How Technology is Disrupting the Construction Industry

How Technology is Disrupting the Construction Industry



The rate of digital disruption is escalating in almost every industry. However, despite being one of the fastest-growing industries globally—construction has been one of the last to get hit.


Today’s infographic from Raconteur ranks the adoption of emerging technologies that will have a major impact on the industry’s processes and bottom line. The technologies help solve four major challenge areas that the construction industry struggles with: productivity, safety and training, labor shortages, and collaboration.


Which technologies could improve the lives of industry workers, and which technologies may pose a threat to their jobs?

Towards a New Dimension


Output from the global construction industry is expected to rise to $12.7 trillion in 2022, up from $10.6 trillion in 2017. Despite this promising outlook, the industry has gained only 1% of productivity in the last 20 years due to lack of digitization. This creates an opportunity for an added $1.6 trillion by innovating in this area.


According to the infographic, the industry is divided when it comes to the current state of digital transformation. Almost half (46%) of construction companies self-identify as having been on a path towards digital transformation for some time, while 41% see their company as only in the very early stages of digital transformation.


The Spectrum of Tech Adoption


The technology adoption spectrum ranks construction companies by their stages of innovation and rate of technological adoption, using data from the KPMG Future-Ready Index.


Technologies that have the highest adoption rates in the top 20% of companies (considered innovative leaders), are as follows:


  1. Building Information Modeling (BIM): 86%

  2. Basic data analytics: 83%

  3. Project management and information systems: 79%

  4. Drones: 72%

  5. Mobile platforms: 69%

BIM is a 3D modeling system that creates depictions of manufacturing facilities, buildings, and highways. While 3D modeling is widely used in construction today, next-generation 5D BIM represents both the physical and functional aspects of a project, and considers a project’s cost and schedule in addition to the standard parameters of 3D BIM.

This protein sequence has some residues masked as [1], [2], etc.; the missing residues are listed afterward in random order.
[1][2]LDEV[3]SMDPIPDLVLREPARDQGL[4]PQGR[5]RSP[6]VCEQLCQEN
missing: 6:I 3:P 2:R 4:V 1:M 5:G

Meanwhile, for the bottom 20% of companies (considered behind the curve), the rate of adoption can be low or even non-existent for many key technologies. Here are the ones with the lowest adoption rates within this group:

  1. Cognitive machine learning: 0%

  2. Robotics: 0%

  3. Artificial intelligence: 0%

  4. Machine engineering and design: 3%

  5. 3D printing: 7%

Both employers and employees are hesitant about adopting new technologies, due in part to the lack of knowledge surrounding them. More specifically, 29% of companies agree that lack of knowledge is a barrier for adoption, while 38% believe that it is due to lack of budget. A further 38% believe it is the lack of support from employees that inhibits mass adoption.


Despite these barriers, 52% of innovation leaders claim that technologies like artificial intelligence and cognitive machine learning will become commonplace within the industry over the next five years.


The Long-term Impact


Construction companies are now in a race to go digital, with the hope that technology will enhance profitability while also fending off competitors.


In total, 70% of construction companies believe that those who do not adopt digital tools will go out of business. Further, most believe digitization will improve productivity, speed of delivery, and help meet sustainability challenges.


Read the full article on Visual Capitalist here.

  • LinkedIn - Grey Circle
  • Facebook
  • YouTube - Grey Circle

© 2020 Cloud A2K